In Tel Aviv, at Microsoft’s (NASDAQ:MSFT) first Windows 8 launch held outside the United States, the company’s CEO Steve Ballmer said, “With the work we have done with Nokia, HTC, Samsung and others…there is now an opportunity to create really a strong third participant in the smartphone market.”
Even though Google’s (NASDAQ:GOOG) Android and Apple’s (NASDAQ:AAPL) iOS currently dominate the smartphone market, and Windows 8 was launched only 10 days ago, Ballmer expects “the volumes on Windows Phone to really ramp quickly.”
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But the competitive market for smartphone devices makes such an inroad a difficult task.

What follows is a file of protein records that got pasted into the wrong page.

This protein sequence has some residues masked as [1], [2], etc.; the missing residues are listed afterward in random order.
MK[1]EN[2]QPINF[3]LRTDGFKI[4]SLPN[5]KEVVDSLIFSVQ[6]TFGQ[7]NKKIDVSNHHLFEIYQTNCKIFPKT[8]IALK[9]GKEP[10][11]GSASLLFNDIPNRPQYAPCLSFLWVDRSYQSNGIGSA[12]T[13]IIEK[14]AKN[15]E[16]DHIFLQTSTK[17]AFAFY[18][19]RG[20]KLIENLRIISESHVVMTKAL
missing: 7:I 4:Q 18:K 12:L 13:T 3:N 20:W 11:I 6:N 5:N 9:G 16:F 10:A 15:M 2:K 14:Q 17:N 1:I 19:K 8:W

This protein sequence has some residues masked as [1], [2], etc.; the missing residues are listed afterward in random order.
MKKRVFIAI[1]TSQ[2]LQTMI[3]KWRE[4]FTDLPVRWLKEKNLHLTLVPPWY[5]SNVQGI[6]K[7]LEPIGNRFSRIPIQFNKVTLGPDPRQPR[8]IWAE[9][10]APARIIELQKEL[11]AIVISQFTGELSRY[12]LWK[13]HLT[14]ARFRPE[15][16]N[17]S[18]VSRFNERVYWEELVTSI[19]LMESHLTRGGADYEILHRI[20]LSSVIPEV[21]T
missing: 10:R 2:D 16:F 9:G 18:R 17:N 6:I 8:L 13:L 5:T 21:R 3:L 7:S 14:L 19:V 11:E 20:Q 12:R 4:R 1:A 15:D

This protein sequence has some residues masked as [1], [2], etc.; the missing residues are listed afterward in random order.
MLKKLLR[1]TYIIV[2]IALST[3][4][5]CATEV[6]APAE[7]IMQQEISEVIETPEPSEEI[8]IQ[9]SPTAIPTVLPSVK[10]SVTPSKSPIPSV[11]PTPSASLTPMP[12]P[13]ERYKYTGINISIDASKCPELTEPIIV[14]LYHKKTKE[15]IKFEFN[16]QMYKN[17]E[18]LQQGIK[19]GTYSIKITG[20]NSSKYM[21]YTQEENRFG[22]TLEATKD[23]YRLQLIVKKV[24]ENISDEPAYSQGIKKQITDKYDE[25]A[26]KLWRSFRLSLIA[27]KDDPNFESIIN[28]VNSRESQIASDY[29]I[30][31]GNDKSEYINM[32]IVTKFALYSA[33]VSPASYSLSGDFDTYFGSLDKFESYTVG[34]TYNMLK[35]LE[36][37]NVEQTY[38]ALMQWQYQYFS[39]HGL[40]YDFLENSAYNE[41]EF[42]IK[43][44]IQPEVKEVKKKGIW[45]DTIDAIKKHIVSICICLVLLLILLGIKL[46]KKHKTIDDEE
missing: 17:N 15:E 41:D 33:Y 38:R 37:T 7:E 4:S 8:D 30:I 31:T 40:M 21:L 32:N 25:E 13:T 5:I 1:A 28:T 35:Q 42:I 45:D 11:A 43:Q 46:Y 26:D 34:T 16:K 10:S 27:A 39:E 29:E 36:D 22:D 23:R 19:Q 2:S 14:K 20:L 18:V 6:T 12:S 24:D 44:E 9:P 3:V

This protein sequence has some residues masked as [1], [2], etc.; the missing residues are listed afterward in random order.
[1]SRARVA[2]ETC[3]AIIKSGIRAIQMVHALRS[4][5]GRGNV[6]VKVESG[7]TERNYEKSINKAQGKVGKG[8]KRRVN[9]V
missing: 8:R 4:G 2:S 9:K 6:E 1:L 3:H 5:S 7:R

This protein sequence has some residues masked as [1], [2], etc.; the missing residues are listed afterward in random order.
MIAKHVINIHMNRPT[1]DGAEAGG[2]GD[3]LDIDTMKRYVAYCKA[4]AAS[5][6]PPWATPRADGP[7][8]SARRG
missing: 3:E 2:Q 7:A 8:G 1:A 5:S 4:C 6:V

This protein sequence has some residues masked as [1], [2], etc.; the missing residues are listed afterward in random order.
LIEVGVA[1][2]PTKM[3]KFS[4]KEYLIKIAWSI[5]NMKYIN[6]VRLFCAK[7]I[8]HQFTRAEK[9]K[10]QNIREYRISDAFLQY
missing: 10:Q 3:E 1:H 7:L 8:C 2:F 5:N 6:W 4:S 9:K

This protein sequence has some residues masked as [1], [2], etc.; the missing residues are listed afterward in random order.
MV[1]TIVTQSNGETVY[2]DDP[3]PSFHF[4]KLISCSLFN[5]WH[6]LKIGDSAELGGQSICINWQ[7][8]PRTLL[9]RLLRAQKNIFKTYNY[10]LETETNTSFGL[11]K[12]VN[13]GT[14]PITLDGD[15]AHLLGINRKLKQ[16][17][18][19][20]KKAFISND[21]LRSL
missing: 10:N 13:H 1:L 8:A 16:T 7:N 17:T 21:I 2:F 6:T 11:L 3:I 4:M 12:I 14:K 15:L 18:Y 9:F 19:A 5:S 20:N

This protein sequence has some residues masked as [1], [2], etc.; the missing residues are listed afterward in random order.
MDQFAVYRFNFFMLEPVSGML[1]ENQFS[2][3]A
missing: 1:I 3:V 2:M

The first Windows 8 smartphone was launched last week by Nokia (NYSE:NOK). For the struggling Finnish mobile phone manufacturer, which reported an underlying loss for the third straight quarter last month, the phone represents an opportunity for recovery.
However, Nokia currently has a very small share of the smartphone market. In the third quarter, the Symbian operating system used by Nokia, held a 2.3 percent share in the market, down from 14.6 percent a year ago. In comparison Windows had a 2 percent share, up from 1.2 percent a year earlier, Apple’s iOS had a 14.9 percent share, and Android held a 75 percent share. Furthermore, shipments of Android-based smartphones made by Samsung (SSNLF.PK), HTC, and other vendors nearly doubled in the third quarter.
Ballmer does not seem daunted by these statistics.
In the interview in Tel Aviv, he said that there will be more marketing and advertising around Windows 8, its Surface tablet, and Windows Phone than for any previous Microsoft products.